There have been similar suits in lower courts. One of the more colorful cases was filed by a native Alaskan village with a population of 400 suing two dozen utility, energy, and oil companies for $400 million in damages to compensate the villagers for the harms resulting from thinning sea ice that they say was caused by global warming. Another was filed by owners of land on the Gulf coast suing energy companies whose carbon emissions the owners say contributed to climate change that made Hurricane Katrina more intense and damaging than it would otherwise have been. Read more here

Earth Day Poster 20+ Memorable Earth Day Posters from 1970-2009
In stead of spilling any more ink writing about Earth Day 2009, I dug up some of the best Earth Day posters from over the years. I’ve done my best to get an even sampling, but as might be expected, the earlier ones were much more difficult to track down (mostly because very few were made). Read more here.

Moral Economy The Moral Underground: How Ordinary Americans Subvert an Unfair Economy
Bea, a manager at a big-box chain store in Maine, likes to keep a professional atmosphere in the store. But with a staff struggling to get by on $6 to $8 an hour, sometimes things get messy. When one of her employees couldn’t afford to buy her daughter a prom dress, Bea couldn’t shake the feeling that she was implicated by the injustice. “Let’s just say ... we made some mistakes with our prom dress orders last year,” she told me. “Too many were ordered, some went back. It got pretty confusing.” And Edy? “She knocked them dead” at the prom. Read more here

Chamber of Commerce US Chamber, Biggest Front Group for Fossil Fuel Industry, Has No Idea What's About to Hit Them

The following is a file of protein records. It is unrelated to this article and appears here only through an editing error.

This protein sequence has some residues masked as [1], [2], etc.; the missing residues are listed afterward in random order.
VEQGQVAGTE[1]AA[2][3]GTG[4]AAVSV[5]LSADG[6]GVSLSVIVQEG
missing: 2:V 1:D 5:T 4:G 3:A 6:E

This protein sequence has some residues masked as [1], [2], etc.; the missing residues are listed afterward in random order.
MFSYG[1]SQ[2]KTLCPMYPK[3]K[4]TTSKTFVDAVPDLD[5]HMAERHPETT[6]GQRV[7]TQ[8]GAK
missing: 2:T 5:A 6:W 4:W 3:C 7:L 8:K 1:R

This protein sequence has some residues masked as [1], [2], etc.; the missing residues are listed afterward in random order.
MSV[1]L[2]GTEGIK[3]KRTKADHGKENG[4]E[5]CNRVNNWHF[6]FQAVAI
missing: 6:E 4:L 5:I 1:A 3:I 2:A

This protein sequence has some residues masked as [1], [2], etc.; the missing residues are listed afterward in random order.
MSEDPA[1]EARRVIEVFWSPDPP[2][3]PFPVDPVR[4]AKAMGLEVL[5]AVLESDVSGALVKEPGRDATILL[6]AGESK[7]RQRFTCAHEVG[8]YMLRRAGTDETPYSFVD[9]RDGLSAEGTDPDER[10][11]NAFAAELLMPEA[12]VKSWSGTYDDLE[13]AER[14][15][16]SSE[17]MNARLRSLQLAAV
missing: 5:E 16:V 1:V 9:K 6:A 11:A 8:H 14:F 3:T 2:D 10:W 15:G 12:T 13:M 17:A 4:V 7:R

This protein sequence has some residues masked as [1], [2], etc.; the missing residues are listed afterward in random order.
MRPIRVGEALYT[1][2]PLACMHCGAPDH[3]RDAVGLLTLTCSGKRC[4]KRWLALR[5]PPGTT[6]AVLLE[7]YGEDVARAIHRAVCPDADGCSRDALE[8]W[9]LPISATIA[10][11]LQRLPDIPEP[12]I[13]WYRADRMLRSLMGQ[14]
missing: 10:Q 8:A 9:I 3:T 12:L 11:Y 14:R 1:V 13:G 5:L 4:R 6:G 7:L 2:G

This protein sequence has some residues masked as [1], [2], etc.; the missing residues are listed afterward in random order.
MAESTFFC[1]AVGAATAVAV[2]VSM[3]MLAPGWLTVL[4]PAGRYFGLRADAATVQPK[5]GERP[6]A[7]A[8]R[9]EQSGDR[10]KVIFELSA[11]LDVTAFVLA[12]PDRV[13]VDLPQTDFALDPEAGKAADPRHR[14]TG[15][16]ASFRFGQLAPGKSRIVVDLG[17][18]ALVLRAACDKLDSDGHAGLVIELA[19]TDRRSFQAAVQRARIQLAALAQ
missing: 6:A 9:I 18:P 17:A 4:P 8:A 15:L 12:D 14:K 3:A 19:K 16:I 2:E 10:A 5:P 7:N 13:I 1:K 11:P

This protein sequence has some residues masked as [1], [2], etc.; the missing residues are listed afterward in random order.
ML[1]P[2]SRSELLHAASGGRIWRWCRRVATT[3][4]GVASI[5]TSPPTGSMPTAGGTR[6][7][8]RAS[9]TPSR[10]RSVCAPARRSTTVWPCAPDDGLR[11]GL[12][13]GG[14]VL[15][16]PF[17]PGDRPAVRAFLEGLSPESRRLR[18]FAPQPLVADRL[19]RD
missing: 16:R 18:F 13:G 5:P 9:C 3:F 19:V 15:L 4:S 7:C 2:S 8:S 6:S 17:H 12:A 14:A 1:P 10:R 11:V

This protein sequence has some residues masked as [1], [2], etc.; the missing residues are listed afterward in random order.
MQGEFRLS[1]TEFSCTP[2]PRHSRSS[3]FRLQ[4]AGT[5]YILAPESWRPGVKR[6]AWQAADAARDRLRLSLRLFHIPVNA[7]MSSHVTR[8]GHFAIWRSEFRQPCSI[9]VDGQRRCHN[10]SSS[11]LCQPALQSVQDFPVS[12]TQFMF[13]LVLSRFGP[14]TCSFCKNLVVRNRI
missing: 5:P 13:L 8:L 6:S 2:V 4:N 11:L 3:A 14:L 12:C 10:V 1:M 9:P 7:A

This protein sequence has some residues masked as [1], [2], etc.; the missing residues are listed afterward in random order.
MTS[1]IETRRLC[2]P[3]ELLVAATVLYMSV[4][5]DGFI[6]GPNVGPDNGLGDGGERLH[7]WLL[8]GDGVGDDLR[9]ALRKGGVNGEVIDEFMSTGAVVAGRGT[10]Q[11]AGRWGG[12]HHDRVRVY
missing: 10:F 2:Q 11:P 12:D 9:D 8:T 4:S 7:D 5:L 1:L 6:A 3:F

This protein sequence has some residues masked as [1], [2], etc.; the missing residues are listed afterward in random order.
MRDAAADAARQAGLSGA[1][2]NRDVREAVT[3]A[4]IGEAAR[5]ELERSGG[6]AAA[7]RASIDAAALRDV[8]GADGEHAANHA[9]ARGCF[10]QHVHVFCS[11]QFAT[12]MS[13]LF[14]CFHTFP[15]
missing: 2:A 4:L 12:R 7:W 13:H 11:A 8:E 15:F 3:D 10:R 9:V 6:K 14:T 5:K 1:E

This morning, thousands of climate activists will join a rally outside the US Chamber of Commerce to protest the money pollution that's corrupting our democracy and wrecking our planet.

The environmental movement is getting smarter by the minute, and this morning in Washington DC it passes a major test. Read more here

Commons Common Stories
Do you ride the bus? Use the library? Walk on the sidewalk? Congratulations—you’re already part of the commons movement. You—yes, you—are a commoner.

Not “commoner” in the sense of class. Think “communal.” Do you shop at a farmers’ market, visit museums, or take your kids to the playground? Do you ride a bike, hop a bus, drive a car, or walk along a sidewalk? Surf the World Wide Web? Those kinds of community spaces and services are “the commons,” and to be a “commoner” is to value these resources and the good they bring to society, according to author Jay Wall­jasper. Walljasper, a proponent of the commons movement and fellow at On the Commons, has compiled All That We Share, a series of essays (many his own) urging us to recognize, celebrate, and work to preserve the commons. Read more here

The Myth Of Apathy
At this moment in time, there is no shortage of good ideas about how to make the world cleaner and greener. And yet, the riddle at the center of just about any sustainability effort (worth its salt) is why we are not taking action. The answer isn't apathy, it's dissociation. Read more here

Salazar Construction to start this summer on staging facility for Cape Wind
NEW BEDFORD — City and state officials said Tuesday they expect to break ground this summer on a $35 million port facility, which will be used to support the installation of Cape Wind and other offshore wind projects.

Construction of the New Bedford Marine Commerce Terminal, which will be built on approximately 20 acres in the South Terminal area, is expected to be completed within about a year, according to city and state officials. Read more here.

Federal official to reveal Cape Wind details